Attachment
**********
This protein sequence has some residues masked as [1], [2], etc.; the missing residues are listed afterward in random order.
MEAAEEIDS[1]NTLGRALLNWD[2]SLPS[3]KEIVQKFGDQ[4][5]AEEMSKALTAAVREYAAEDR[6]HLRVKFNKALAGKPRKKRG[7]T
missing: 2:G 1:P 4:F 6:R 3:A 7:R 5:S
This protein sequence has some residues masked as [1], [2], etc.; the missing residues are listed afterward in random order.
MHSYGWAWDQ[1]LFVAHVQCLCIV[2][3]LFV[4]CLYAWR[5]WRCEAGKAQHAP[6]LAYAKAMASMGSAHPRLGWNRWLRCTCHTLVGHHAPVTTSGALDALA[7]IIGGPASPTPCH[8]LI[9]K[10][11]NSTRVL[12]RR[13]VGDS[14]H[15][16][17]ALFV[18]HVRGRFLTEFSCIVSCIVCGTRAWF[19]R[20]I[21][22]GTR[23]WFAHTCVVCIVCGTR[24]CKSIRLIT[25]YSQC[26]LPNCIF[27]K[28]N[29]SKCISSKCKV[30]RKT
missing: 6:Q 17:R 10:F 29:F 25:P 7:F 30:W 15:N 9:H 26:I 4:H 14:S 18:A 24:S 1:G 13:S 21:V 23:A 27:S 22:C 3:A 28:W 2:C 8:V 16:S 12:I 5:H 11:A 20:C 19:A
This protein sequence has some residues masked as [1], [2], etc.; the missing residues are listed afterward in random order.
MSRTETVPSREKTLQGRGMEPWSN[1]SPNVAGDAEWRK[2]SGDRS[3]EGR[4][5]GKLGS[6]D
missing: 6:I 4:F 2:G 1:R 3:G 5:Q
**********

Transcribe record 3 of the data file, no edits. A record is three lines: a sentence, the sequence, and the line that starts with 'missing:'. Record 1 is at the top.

This protein sequence has some residues masked as [1], [2], etc.; the missing residues are listed afterward in random order.
MSRTETVPSREKTLQGRGMEPWSN[1]SPNVAGDAEWRK[2]SGDRS[3]EGR[4][5]GKLGS[6]D
missing: 6:I 4:F 2:G 1:R 3:G 5:Q